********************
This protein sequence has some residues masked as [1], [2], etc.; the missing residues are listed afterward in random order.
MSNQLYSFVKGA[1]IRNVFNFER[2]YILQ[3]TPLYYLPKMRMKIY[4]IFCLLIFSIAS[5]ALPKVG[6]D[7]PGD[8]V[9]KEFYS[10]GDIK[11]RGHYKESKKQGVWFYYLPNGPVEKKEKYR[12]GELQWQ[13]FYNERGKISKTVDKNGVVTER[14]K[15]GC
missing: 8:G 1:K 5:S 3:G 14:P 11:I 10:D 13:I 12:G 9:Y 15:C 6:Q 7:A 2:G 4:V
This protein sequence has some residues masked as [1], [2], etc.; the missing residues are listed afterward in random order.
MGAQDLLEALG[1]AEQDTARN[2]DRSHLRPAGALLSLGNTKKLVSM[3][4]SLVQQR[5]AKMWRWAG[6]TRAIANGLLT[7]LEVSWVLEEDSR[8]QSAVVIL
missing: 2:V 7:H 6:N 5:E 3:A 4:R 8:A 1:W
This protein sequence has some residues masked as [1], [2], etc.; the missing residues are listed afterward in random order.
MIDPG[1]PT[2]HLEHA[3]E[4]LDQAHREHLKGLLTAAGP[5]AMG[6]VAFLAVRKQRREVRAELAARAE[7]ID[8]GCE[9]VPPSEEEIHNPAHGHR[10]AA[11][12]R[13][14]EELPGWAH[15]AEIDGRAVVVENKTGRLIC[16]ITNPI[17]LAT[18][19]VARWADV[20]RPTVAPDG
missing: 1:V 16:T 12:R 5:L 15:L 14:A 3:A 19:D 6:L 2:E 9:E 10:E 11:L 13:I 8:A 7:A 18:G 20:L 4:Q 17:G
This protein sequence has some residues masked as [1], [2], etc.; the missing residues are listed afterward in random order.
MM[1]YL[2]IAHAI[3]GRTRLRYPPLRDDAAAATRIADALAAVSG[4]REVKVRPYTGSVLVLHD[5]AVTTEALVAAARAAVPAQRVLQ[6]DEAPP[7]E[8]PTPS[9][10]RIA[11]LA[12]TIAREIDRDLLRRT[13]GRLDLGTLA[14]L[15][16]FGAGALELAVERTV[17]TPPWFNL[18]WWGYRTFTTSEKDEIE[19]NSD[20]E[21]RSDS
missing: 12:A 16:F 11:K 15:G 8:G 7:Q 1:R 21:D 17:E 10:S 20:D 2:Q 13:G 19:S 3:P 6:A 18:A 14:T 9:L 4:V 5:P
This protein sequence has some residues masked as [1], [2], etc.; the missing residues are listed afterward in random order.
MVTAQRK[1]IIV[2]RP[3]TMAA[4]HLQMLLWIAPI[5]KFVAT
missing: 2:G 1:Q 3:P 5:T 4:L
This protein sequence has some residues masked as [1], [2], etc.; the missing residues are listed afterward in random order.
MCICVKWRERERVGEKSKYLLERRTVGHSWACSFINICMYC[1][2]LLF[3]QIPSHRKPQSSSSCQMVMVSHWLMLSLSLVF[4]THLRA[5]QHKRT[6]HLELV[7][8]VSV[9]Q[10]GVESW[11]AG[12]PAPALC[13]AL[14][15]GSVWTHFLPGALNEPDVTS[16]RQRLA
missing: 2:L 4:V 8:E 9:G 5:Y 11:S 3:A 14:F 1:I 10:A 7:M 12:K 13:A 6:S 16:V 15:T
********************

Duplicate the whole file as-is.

This protein sequence has some residues masked as [1], [2], etc.; the missing residues are listed afterward in random order.
MSNQLYSFVKGA[1]IRNVFNFER[2]YILQ[3]TPLYYLPKMRMKIY[4]IFCLLIFSIAS[5]ALPKVG[6]D[7]PGD[8]V[9]KEFYS[10]GDIK[11]RGHYKESKKQGVWFYYLPNGPVEKKEKYR[12]GELQWQ[13]FYNERGKISKTVDKNGVVTER[14]K[15]GC
missing: 8:G 1:K 5:S 3:G 14:P 11:I 10:D 13:I 12:G 9:Y 15:C 6:Q 7:A 2:G 4:V
This protein sequence has some residues masked as [1], [2], etc.; the missing residues are listed afterward in random order.
MGAQDLLEALG[1]AEQDTARN[2]DRSHLRPAGALLSLGNTKKLVSM[3][4]SLVQQR[5]AKMWRWAG[6]TRAIANGLLT[7]LEVSWVLEEDSR[8]QSAVVIL
missing: 2:V 7:H 6:N 5:E 3:A 4:R 8:A 1:W
This protein sequence has some residues masked as [1], [2], etc.; the missing residues are listed afterward in random order.
MIDPG[1]PT[2]HLEHA[3]E[4]LDQAHREHLKGLLTAAGP[5]AMG[6]VAFLAVRKQRREVRAELAARAE[7]ID[8]GCE[9]VPPSEEEIHNPAHGHR[10]AA[11][12]R[13][14]EELPGWAH[15]AEIDGRAVVVENKTGRLIC[16]ITNPI[17]LAT[18][19]VARWADV[20]RPTVAPDG
missing: 1:V 16:T 12:R 5:L 15:L 14:A 3:A 19:D 6:L 2:E 9:E 10:E 11:L 13:I 8:A 7:A 18:G 20:L 4:Q 17:G
This protein sequence has some residues masked as [1], [2], etc.; the missing residues are listed afterward in random order.
MM[1]YL[2]IAHAI[3]GRTRLRYPPLRDDAAAATRIADALAAVSG[4]REVKVRPYTGSVLVLHD[5]AVTTEALVAAARAAVPAQRVLQ[6]DEAPP[7]E[8]PTPS[9][10]RIA[11]LA[12]TIAREIDRDLLRRT[13]GRLDLGTLA[14]L[15][16]FGAGALELAVERTV[17]TPPWFNL[18]WWGYRTFTTSEKDEIE[19]NSD[20]E[21]RSDS
missing: 12:A 16:F 11:K 15:G 8:G 7:Q 1:R 21:D 17:E 10:S 20:D 2:Q 13:G 19:S 3:P 6:A 18:A 14:T 9:L 4:V 5:P
This protein sequence has some residues masked as [1], [2], etc.; the missing residues are listed afterward in random order.
MVTAQRK[1]IIV[2]RP[3]TMAA[4]HLQMLLWIAPI[5]KFVAT
missing: 2:G 1:Q 3:P 5:T 4:L
This protein sequence has some residues masked as [1], [2], etc.; the missing residues are listed afterward in random order.
MCICVKWRERERVGEKSKYLLERRTVGHSWACSFINICMYC[1][2]LLF[3]QIPSHRKPQSSSSCQMVMVSHWLMLSLSLVF[4]THLRA[5]QHKRT[6]HLELV[7][8]VSV[9]Q[10]GVESW[11]AG[12]PAPALC[13]AL[14][15]GSVWTHFLPGALNEPDVTS[16]RQRLA
missing: 2:L 4:V 8:E 9:G 5:Y 11:S 3:A 14:F 1:I 10:A 7:M 12:K 13:A 6:S 16:V 15:T